• France to make Covid booster mandatory for over-65s to access public spaces – Daily Telegraph

Comment:

  • The idea that the Covid vaccine has been developed to turn us into zombie slaves for Bill Gates is highly unlikely… I won’t clap for anti-vaxx carers, Sarah Vine – Daily Mail

Dublin preparing emergency plans for EU-UK trade war

“Dublin is preparing emergency plans for a UK-EU trade war sparked by Britain overriding the Northern Ireland Protocol, Leo Varadkar has warned, The Tánaiste, or deputy prime minister, of Ireland said his government was dusting down no deal Brexit plans prepared in case the UK left the EU without a withdrawal agreement or trade deal. “We’re making preparations. We had a meeting yesterday of the Cabinet sub committee on Brexit essentially to dust down and restart our contingency preparations should we get into difficulty,” Mr Varadkar told the RTE broadcaster. There is building expectation that the UK will trigger Article 16 of the protocol and unilaterally override parts of the treaty imposing checks on British goods entering Northern Ireland.” – Daily Telegraph

  • Germany vows to prevent trade war between Britain and the EU – The Sun

Fourth by-election looms as Afriyie faces bankruptcy

“A Conservative MP is facing bankruptcy proceedings over unpaid taxes, prompting concern among the party that it could face a fourth by-election. HMRC has filed a petition for bankruptcy against Adam Afriyie relating to his past business interests, according to court records seen by The Guardian. Afriyie, who has represented Windsor since 2005, said that he is working towards reaching a settlement with HMRC and will pay any tax that is due. MPs who are declared bankrupt have to step aside if a bankruptcy restrictions order is made against them. These can be imposed if someone refuses to co-operate or had hidden assets. Afriyie, 56, was brought up on a council estate in south London. He set up Connect Support Services, an IT firm, and gained a reputation as a successful entrepreneur.” – The Times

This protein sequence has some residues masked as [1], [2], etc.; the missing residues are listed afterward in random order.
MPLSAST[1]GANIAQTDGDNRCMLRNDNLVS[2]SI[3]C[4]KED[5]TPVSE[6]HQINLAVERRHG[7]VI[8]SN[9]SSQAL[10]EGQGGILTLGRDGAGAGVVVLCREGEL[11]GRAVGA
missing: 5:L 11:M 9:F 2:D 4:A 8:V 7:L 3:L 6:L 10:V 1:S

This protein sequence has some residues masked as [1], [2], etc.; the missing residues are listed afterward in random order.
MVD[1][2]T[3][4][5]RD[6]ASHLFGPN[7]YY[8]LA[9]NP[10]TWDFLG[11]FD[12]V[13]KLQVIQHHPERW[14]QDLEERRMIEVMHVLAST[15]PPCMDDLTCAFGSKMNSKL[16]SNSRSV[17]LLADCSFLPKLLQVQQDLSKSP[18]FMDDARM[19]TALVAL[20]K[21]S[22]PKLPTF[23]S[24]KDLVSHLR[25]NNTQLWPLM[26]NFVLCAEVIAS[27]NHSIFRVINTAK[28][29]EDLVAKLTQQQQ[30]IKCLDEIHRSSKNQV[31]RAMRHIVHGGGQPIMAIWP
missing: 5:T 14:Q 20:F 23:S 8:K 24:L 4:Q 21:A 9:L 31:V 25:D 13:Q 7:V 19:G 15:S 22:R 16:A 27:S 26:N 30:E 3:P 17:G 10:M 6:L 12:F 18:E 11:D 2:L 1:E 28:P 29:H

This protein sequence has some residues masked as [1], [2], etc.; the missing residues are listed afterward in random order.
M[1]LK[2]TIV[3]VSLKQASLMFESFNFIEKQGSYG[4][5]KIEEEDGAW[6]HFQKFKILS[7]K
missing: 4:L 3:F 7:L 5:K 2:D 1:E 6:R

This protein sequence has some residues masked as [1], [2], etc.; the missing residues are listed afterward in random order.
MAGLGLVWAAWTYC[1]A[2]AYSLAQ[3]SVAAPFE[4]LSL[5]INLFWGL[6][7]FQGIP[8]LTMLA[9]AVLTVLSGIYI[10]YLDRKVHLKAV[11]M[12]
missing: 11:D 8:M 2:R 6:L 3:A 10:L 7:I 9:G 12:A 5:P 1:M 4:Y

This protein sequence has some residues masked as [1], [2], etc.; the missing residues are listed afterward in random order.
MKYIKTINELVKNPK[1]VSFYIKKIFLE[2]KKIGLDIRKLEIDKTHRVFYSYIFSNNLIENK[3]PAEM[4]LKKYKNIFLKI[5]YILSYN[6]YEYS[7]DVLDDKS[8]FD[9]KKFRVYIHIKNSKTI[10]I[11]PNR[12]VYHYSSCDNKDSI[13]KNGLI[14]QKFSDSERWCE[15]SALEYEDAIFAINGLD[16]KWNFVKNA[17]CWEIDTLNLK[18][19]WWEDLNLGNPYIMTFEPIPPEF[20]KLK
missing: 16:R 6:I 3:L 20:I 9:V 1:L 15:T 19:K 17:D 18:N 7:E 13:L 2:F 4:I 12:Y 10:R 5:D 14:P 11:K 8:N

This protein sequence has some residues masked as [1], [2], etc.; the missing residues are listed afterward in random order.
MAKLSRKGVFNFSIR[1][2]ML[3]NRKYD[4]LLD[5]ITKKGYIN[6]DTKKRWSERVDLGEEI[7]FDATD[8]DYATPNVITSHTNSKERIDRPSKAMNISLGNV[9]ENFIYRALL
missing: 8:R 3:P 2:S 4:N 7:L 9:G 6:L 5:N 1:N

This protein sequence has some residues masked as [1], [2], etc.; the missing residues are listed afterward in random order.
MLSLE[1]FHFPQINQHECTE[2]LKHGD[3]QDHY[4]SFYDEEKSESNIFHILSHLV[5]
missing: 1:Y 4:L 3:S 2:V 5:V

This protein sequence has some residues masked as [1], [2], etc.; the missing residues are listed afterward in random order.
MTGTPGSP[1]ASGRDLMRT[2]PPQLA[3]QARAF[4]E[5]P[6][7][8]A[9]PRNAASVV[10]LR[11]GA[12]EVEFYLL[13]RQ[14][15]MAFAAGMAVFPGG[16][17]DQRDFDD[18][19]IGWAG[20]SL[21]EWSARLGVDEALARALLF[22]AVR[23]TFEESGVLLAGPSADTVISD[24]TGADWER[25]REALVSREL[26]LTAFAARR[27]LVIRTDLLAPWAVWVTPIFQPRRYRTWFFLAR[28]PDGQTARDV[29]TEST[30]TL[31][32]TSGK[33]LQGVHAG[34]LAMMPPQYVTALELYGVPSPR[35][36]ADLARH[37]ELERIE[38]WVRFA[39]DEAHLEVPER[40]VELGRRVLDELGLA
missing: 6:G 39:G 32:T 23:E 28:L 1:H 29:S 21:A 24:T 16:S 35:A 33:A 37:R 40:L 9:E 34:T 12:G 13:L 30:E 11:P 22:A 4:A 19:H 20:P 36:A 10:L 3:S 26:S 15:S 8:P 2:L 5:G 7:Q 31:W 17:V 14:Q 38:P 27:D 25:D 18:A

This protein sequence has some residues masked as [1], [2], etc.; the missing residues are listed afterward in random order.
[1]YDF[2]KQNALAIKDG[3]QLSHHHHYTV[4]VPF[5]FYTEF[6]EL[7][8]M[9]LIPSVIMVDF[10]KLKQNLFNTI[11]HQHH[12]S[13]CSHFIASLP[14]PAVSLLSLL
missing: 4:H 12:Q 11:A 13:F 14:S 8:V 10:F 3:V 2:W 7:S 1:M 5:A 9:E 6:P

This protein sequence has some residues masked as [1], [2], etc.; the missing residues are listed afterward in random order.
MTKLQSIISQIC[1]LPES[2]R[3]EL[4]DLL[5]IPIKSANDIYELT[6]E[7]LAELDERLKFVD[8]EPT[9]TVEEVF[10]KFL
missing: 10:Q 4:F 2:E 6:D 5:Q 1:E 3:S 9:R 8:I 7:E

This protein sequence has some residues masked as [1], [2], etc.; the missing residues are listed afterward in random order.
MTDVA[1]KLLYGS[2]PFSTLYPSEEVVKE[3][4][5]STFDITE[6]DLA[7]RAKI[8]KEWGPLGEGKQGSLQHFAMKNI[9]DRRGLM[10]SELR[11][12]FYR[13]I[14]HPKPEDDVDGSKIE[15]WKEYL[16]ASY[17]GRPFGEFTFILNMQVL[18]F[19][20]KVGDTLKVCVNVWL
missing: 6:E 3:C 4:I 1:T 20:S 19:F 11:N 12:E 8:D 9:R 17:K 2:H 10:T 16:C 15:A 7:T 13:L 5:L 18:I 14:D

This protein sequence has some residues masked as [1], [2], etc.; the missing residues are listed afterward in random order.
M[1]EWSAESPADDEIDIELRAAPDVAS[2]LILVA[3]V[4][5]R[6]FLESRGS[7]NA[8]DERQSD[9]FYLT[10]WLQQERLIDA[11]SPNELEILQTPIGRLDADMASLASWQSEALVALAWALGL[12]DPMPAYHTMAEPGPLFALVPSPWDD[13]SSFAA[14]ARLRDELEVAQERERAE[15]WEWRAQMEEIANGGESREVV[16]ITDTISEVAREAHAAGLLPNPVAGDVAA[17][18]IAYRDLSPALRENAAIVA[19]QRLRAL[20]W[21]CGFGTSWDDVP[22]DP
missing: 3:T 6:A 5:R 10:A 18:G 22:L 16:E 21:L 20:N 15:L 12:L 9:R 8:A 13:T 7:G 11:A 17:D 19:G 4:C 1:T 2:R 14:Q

Universities 1) Explain to Jewish students why you took money from the Mosley family fortune, Zahawi tells Oxford bosses

“Oxford should explain to Jewish students why it accepted money from the Mosley family fortune, the Education Secretary has said. Nadhim Zahawi warned that antisemitism is a ‘present danger’ and ‘not simply a historic debate’. The university was given £6 million from a charitable trust set up by motor-racing tycoon Max Mosley from the inheritance he received from his father, Sir Oswald Mosley, leader of the British Union of Fascists, the Telegraph reported. The newspaper also revealed two colleges, St Peter’s College and Lady Margaret Hall (LMH) previously accepted more than £6.3 million from the Mosley family trust. The Sunday Telegraph added Imperial College was given almost £2.5 million from the trust, and University College London £500,000.” – Daily Mail

Universities 2) Kathleen Stock: Exiled academic joins free-speech college The University of Austin

“A playwright, historian and academics are founding a “free-speech” university that has recruited Professor Kathleen Stock. The University of Austin in Texas is being created by Professor Niall Ferguson, the historian, and David Mamet, author of Glengarry Glen Ross, with advisers including Professor Steven Pinker, the Harvard cognitive scientist, and Professor Larry Summers, former president of the university. Stock, a philosopher who was last month forced to quit her job at Sussex University by protesters who accused her of transphobia, said this week that she would join the university but would not be moving to America. The university hopes to launch a “forbidden courses” summer schedule followed by its first graduate programme next year in entrepreneurship and leadership, with undergraduate courses starting in 2024.” – The Times

Comment:

Criminals escape deportation flight after last-minute appeals

“Dozens of foreign criminals due to be deported to Jamaica today were removed from a chartered flight at the last minute after last-ditch appeals from human rights lawyers. A father of four who swallowed razor blades to avoid being deported on a similar flight in August was one of 50 offenders who the Home Office originally booked on the flight. The man, in his thirties, was convicted of actual bodily harm (ABH) but claimed he would die of destitution if he was removed to Jamaica because he does not know anyone there, having come to the UK as a child. He was one of four individuals still due to be deported last night who migrated to the UK before they were 12 years old. Another arrived when he was aged just three months and faced being deported to a country that he had no memory of.” – The Times

News in brief: